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United States Department of Agriculture

Agricultural Research Service

Research Project: IPM TECHNOLOGIES FOR INSECT PESTS OF ORCHARD CROPS

Location: Subtropical Insects and Horticulture Research

Title: Field releases in Florida of Diaphorencyrtus aligarhensis (Hymenoptera: Encyrtidae), an endoparasitoid of Diaphorina citri (Homoptera: Psyllidae) from mainland China

Authors
item Rohrig, Eric -
item Hall, David
item Stansly, P. -

Submitted to: Florida Entomologist
Publication Type: Peer Reviewed Journal
Publication Acceptance Date: March 30, 2012
Publication Date: April 25, 2012
Citation: Rohrig, E.A., Hall, D.G., Stansly, P.A. 2012. Field releases in Florida of Diaphorencyrtus aligarhensis (Hymenoptera: Encyrtidae), an endoparasitoid of Diaphorina citri (Homoptera: Psyllidae) from mainland China. Florida Entomologist. 95(2):476-478.

Interpretive Summary: The Asian citrus psyllid is a critically important citrus pest in the United States because it vectors the pathogen responsible for citrus greening disease (huanglongbing). The psyllid is attacked in Asia by a parasitoid named Diaphorencyrtus aligarhensis, and it would be desirable to establish this natural enemy in the US for additional biological control of the psyllid. Despite releases of thousands of these parasitoids in numerous counties throughout the citrus growing regions of Florida, there is no evidence the parasitoid has established. A number of factors are thought to have contributed to this apparent failure. In light of these factors, further efforts to establish the parasitoid in Florida are warranted.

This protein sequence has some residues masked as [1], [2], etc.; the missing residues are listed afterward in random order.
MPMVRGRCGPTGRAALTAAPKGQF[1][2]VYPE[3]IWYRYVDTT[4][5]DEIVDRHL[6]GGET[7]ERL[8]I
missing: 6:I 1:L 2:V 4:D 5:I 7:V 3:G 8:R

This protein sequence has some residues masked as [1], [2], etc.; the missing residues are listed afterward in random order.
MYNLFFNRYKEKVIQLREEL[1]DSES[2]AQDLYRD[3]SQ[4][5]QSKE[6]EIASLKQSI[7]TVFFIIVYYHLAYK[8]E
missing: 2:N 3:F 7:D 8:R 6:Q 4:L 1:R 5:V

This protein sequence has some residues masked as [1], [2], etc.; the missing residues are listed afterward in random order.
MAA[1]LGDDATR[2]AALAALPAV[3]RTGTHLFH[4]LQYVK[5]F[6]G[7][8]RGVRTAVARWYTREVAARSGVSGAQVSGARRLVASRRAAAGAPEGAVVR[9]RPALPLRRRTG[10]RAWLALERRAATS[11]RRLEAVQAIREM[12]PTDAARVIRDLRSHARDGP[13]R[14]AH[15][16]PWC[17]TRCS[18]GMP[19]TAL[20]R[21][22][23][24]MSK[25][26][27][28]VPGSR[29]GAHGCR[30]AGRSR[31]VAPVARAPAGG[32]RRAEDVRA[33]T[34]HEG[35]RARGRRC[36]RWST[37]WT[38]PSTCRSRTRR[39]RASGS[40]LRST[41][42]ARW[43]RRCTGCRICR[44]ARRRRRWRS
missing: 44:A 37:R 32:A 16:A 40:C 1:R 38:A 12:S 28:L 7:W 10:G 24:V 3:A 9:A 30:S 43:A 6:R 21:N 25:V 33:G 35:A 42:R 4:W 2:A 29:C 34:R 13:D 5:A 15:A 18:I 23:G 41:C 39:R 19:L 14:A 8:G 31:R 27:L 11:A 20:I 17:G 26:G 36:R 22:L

Technical Abstract: The Asian citrus psyllid, Diaphorina citri, is a critically important citrus pest in the United States because it vectors the pathogen responsible for citrus greening disease (huanglongbing). The psyllid is attacked in Asia by the encyrtid parasitoid Diaphorencyrtus aligarhensis, and it would be desirable to establish this natural enemy in the United States for additional biological control of the psyllid. Despite releases of thousands of D. aligarhensis in 2000-2002 (Tawain population) and over 11,000 in 2007-2009 (mainland China population) in numerous counties throughout the citrus growing regions of Florida, D. aligarhenisis appears not to have established to date. Factors contributing to this apparent failure include intense pesticide use to control D. citri, low and variable populations of immature psyllids, competition with another parasitoid T. radiata (the two parasitoid species coexist in many parts of Asia), and predation of parasitized hosts by generalist predators. In light of these factors, further efforts to establish the parasitoid in Florida are warranted.

Last Modified: 4/16/2014
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